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The flaw was discovered by security researcher and Digita Security co-founder Patrick Wardle, who raised the alarm in a tweet with a video demonstrating how he exploited the flaw to access a user’s address book and indicating his intention to notify Apple.
Ironically, the vulnerability is in new privacy protections implemented in Mojave that require users to give permission to access address books, location data, message archives, photos, reminders and other private data to block authorised access by third-party apps.
In the video, Wardle shows he was able to bypass the permission requirement by running a program called “breakMojave” to locate a user’s address book and copy it to the desktop.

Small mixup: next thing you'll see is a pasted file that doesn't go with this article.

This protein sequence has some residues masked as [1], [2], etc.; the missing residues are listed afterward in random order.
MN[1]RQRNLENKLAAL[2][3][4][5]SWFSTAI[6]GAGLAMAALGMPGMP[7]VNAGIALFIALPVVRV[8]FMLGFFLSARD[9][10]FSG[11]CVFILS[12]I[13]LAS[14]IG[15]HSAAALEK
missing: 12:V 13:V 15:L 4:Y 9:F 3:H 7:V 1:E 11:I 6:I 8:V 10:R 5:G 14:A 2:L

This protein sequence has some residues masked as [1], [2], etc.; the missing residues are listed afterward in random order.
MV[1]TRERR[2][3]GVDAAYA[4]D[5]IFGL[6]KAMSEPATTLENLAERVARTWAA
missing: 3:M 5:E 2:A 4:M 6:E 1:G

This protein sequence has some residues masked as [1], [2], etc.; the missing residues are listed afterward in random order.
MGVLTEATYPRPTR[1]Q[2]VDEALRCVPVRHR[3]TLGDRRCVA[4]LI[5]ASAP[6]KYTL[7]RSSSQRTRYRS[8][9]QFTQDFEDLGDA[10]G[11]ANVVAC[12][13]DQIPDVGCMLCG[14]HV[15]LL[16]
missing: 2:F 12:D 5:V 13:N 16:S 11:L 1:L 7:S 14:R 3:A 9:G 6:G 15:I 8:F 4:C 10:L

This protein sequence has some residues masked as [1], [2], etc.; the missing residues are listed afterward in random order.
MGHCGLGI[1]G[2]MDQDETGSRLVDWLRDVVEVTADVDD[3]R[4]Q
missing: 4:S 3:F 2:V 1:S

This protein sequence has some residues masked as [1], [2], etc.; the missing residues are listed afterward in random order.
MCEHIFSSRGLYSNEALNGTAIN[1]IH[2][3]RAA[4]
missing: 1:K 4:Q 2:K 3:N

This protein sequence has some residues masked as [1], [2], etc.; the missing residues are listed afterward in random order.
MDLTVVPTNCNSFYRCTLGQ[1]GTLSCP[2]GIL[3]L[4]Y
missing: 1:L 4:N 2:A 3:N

Wardle, who has worked at Nasa and the US National Security Agency, told Bleeping Computer that he was able to access the confidential user contacts using an unprivileged app, which meant it did not run with administrator permissions.
“I found a trivial, albeit 100% reliable, flaw in their implementation,” he said, but admitted that the bypass he found does not work with all of Mojave’s new privacy protection features and that the bypass does not affect hardware-based components such as webcams.
Wardle has shared the technical details of his bypass with Apple and plans to make them public at a Mac Security conference in Hawaii in November.
Apple is expected to fix the vulnerability in the first security update for Mojave, but until then, the flaw may be discovered and exploited by attackers.
Mojave users are advised to be cautious about what apps they run until a patch is released and implemented.